Lawyers are ethically obligated to maintain client security, but remote work has added a new layer of complication for many law firms. If you and your staff are not well-versed in the necessary work-at-home and remote access security measures, now is the time to get up to speed. Sharon Nelson and John Simek welcome David Ries to discuss what lawyers need to know to maintain appropriate security.
Read David’s entire co-authored alert here: Work-At-Home and Remote Access – It’s Time for a Security Review
David Ries is of counsel in the Pittsburgh, PA office of Clark Hill PLC, where he practices in the areas of environmental, technology, and data protection law and litigation.
Special thanks to our sponsor, Logikcull and PInow.
Work-At-Home and Remote Access – It’s Time for a Security Review
Intro: Welcome to Digital Detectives, reports from the battlefront. We will discuss computer forensics, electronic discovery and information security issues and what’s really happening in the trenches; not theory, but practical information that you can use in your law practice, right here on the Legal Talk Network.
Sharon D. Nelson: Welcome to the 116th edition of Digital Detectives. We’re glad to have you with us. I’m Sharon Nelson, President of Sensei Enterprises, a digital forensics cybersecurity and information technology firm in Fairfax, Virginia.
John W. Simek: And I’m John Simek, Vice President of Sensei Enterprises. Today on Digital Detectives our topic is “Work-At-Home and Remote Access – It’s Time for a Security Review.”
Sharon D. Nelson: Before we get started, I’d like to thank our sponsors. Thanks to our sponsor Logikcull, instant discovery software for modern legal teams. Logikcull offers perfectly predictable pricing at just $250 per matter per month. Create your free account at any time at logikcull.com/ltn.
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John W. Simek: Today our guest is our longtime friend and co-author Dave Ries. Dave is of counsel with Clark Hill and practices in the area of technology, data production and environmental law and litigation. For over 25 years, he has increasingly focused on cybersecurity, privacy, and information governance. He has recently addressed in his practice such current issues as cybersecurity and privacy programs and policies, contracting for privacy and security, response to security incidents and data breaches, digital and environmental forensics, admissibility of expert opinions, e-discovery, and defense of enforcement actions. He is a co-author of ‘Locked Down: Practical Information Security for Lawyers’ Second Edition and ‘Encryption Made Simple for Lawyers’, the editor of ‘eDiscovery’, Fourth Edition and a contributing author to ‘Information Security and Privacy: A Legal, Business and Technical Handbook’ Second Edition. He is a member of the American Bar Association’s Cybersecurity Legal Task Force as well.
Dave, it’s great to have you with us again.
David G. Ries: Thanks. It’s always a pleasure to work with you and Sharon.
Sharon D. Nelson: Well, we’re glad you’re back and you wrote, or co-wrote, I should say, an alert for your law firm called Work-at-Home and Remote Access – It’s Time for a Security Review, which is the title of our podcast. Can you tell us a little bit about the alert and how it came to be, Dave?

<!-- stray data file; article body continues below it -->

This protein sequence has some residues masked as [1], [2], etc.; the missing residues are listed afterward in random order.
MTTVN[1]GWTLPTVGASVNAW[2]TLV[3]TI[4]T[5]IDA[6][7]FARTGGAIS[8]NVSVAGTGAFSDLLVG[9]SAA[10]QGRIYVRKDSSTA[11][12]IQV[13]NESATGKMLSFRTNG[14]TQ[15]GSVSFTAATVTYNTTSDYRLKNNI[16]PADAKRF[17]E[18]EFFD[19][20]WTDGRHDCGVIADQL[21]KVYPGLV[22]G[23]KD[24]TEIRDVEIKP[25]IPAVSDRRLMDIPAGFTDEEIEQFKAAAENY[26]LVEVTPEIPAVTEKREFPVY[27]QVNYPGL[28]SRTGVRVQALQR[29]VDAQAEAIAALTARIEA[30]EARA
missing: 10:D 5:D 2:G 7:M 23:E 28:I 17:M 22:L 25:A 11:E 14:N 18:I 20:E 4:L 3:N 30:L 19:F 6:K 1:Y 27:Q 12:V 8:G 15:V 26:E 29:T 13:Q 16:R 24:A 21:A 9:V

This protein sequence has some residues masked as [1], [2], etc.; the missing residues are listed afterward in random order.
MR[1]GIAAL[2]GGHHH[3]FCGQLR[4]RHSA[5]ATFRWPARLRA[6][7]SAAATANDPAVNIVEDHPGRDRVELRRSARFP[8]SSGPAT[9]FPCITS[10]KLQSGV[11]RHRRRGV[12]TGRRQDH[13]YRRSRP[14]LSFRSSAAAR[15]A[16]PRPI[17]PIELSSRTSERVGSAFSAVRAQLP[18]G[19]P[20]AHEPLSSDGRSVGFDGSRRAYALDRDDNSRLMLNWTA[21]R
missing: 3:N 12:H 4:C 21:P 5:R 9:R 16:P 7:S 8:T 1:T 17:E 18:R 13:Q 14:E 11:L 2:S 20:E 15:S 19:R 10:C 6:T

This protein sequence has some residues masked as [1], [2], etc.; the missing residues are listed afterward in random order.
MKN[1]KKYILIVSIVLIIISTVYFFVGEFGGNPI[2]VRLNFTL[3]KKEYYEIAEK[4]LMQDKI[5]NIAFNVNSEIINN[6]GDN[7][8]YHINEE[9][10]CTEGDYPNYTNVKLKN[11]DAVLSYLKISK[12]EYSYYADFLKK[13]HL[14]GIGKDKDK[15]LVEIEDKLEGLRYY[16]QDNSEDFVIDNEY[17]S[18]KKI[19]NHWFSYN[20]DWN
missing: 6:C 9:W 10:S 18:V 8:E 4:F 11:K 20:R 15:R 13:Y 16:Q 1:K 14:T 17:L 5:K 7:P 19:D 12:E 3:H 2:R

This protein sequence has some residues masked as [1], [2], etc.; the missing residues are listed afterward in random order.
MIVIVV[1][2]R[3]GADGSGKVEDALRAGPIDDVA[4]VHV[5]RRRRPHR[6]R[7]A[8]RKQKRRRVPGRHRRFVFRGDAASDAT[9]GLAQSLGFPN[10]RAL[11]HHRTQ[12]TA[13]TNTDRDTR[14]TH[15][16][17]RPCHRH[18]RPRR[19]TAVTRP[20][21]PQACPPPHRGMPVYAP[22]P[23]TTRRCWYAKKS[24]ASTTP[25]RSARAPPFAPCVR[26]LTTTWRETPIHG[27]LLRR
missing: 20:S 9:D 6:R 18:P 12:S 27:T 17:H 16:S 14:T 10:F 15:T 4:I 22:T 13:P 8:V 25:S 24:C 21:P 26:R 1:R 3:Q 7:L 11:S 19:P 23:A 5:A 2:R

David G. Ries: Sure. My colleague Jeffrey Wells and I wrote the alert to suggest that everyone step back and look at the security they have in place for working at home and for remote access, and today, I’m going to focus on attorneys and law firms as we go through it, but the alert actually covers businesses and organizations of all times.
And all of us went through the shutdown and stay-at-home orders, when law firms of all sizes had to quickly shift to remote access for everyone. Some firms already had the technology in place, others had to start for scratch, and the challenge was it had to be done very quickly, whether it’s starting or moving ahead.
So we suggest that now that everybody is used to working home some folks who are even starting to go back to the office, that everyone should step back and look at the security, make sure that it’s done correctly, and also learn from experience maybe some things went wrong, hopefully they didn’t, but if they did to address them so that they don’t continue.
John W. Simek: Well, Dave, we all have our favorite resources for information, et cetera, I know you and Sharon and myself we’re always trading stuff, notices and things, but can you tell our listeners what some of the best security information resources on work at home and remote access are?
David G. Ries: my favorites are in the alert and they include government agencies and security organizations. So they are CISA (the Cybersecurity and Infrastructure Security Agency) in the Department of Homeland Security, there’s a National Institute for Science and Technology (NIST), and the National Security Agency. There are also security organizations like the Center for International Security in the SANS Institute. In the alert there are links to the most recent information from them on work-at-home and remote access.